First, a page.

FILM REVIEW: Valerian and the City of a Thousand Planets

Valerian and the City of a Thousand Planets (2017))

SYNOPSIS:

Space adventurers Valerian (Dane DeHaan) and Laureline (Cara Delevingne) set off on a mission to stop sinister forces from destroying Alpha, an intergalactic metropolis where thousands of alien species live together in harmony. Written and directed by Luc Besson, Valerian and the City of a Thousand Planets is based on a series of French comics by Pierre Christin and Jean-Claude Mézières. Clive Owen, Rihanna, Elizabeth Debicki, Ethan Hawke, and Rihanna co-star.

Even a veteran filmmaker has lessons to learn. Luc Besson is a legendary director- it says so in the Valerian promos! I do agree with that. The Fifth Element is beautiful, quirky fun. Valerian and the City of a Thousand Planets looks like it could take place in the same universe as Fifth Element, but I wish it was as good.  In Valerian‘s very first scene, I got a good hint of what handicaps this film. Luc Besson takes us from the 21st century to a century later, when a space station has grown and evolved to Alpha, our titular city. Besson does a cute bit where we see different cultures coming together. Then it keeps going, and going, and going, and going. There are certain rules to humor, certain rules to comedy. For example, there’s the rule of three, where you list three items, and the third item is where the joke lies. If you list too many items, you run the risk of the joke bombing, because the length doesn’t feel natural. Luc Besson’s first joke goes on for a bit too long.

After our introduction to the city, Alpha, we get one of the most beautiful scenes of the film. Do you remember James Cameron’s Avatar? Some people were amazed by that film. I liked it, but I was not agape in wonder. While watching this scene, with the race of lanky aliens called Pearls, I felt like I was watching people who were real. The uncanny valley was astounding. There was barely any dialogue in the scene, until the last few minutes. We see a woman wake up and go about her day, which involves gathering these beautiful pearls. This ties directly into our hero, Valerian.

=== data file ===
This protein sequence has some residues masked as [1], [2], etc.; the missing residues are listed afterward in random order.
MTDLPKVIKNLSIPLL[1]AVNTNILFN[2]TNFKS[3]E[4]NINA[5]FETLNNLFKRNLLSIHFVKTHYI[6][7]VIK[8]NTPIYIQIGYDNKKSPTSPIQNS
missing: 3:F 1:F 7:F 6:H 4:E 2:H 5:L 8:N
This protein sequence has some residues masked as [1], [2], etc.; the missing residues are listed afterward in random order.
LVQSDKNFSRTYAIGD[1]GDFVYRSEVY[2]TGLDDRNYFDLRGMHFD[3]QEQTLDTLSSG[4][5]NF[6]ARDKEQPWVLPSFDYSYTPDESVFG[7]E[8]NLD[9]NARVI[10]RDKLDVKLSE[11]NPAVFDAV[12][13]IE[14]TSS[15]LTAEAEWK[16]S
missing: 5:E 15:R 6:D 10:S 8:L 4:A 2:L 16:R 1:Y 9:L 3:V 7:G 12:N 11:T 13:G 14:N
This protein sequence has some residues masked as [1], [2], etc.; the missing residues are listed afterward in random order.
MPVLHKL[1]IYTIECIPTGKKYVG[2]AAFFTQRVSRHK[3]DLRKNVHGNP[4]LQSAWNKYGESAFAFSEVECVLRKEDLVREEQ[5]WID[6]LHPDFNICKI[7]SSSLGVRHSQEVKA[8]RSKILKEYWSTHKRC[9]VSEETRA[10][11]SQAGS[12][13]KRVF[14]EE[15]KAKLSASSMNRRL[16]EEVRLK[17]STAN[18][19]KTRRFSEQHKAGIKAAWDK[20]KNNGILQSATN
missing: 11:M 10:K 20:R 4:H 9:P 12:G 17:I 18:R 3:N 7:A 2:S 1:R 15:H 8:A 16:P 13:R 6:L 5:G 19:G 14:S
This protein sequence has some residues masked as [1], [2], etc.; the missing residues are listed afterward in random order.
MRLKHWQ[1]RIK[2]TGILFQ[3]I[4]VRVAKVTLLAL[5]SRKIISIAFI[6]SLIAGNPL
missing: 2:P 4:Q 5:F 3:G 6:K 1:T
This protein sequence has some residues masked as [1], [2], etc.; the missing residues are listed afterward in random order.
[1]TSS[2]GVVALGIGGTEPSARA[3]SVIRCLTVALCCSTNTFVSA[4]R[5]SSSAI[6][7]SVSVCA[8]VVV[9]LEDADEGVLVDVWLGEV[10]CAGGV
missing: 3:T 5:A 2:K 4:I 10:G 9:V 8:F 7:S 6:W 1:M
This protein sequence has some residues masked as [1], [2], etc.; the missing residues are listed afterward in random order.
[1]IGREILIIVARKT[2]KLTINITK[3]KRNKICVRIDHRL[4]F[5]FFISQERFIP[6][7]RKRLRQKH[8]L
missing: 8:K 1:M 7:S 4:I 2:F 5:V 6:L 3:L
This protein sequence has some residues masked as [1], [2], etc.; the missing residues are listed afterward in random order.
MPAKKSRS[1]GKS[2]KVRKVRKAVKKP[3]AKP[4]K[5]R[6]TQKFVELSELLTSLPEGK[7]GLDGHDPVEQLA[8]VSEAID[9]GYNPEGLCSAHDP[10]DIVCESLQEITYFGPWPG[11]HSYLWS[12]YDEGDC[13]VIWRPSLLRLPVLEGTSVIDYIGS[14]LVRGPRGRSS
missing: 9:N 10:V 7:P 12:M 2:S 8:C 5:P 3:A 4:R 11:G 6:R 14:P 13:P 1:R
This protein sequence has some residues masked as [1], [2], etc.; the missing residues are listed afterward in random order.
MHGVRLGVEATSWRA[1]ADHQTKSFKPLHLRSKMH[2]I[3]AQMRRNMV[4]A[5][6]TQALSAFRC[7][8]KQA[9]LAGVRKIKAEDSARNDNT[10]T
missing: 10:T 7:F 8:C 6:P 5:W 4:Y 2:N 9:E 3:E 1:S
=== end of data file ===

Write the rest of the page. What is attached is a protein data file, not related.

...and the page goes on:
Valerian (Dane DeHaan, Chronicle) is a capable soldier, and a bit of a player. The Major is backed up by Sergeant Laureline (Cara Delevinge, who is far more impressive in this than as the dancing witch in Suicide Squad), and their partnership is threatening to become more. Sometimes their playful banter is cute. At other times, it scores a zero. I am of the opinion that Besson’s most humorous characters are a lot sillier, a lot broader. The dry wit of Valerian and Laureline don’t work as well as other characters we meet. Examples include a trio of money-motivated aliens, who you can see in the poster. They have a cute triplet gimmick, and they are always funny. We also meet a character who pilots a submersible vehicle. He’s basically Jacques Cousteau- if Jacques Cousteau was also a pirate. He is in the film for only a few minutes, but every moment with him is well spent. The best moments of Valerian are when it’s very serious or very ridiculous. Any time we are in a scene for longer than necessary, Valerian is threatening to make the audience check how much time is left.

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One of the scenes that should’ve been more fun than it was is the first action scene. Like Luc Besson likes to do, he creates sci-fi technology that’s ridiculously specific. This time, I think he tries too hard with his “teleportation box.” I ended up being pretty bored with this scene, even though I was happy hearing John Goodman’s voice coming out of a gangster alien. Valerian is gorgeous, and makes this sci-fi, CG rich world feel real. The downfall is the film’s writer and director. You would think that Rihanna, an incredible performer/weak actor, was what would be the low. Luc Besson takes too much time with scenes that the audience does not care about, and refuses to wrap up the film, when he could’ve done so 5 minutes earlier.

I am saddened that this film will not do well in theaters, because we need something other than superheroes to cheer on once in a while. It’s not the audience’s fault. I went to see this film, and it was sold out. It was filled with young people, people willing to give this new world a shot. Luc Besson needed someone to tell him that idea B was better than A, or that a 2 hour run time would be plenty. At almost 2 and a half hours, I’ll say that you should wait for the film to be available in your home. If you still want to go to the theater in support of Valerian and Besson, then go in well-rested, and open minded.

Valerian and the City of a Thousand Planets comes to the UK on the 2nd of August.

Rating: 3.5/5

Reviewer: VichusSmith

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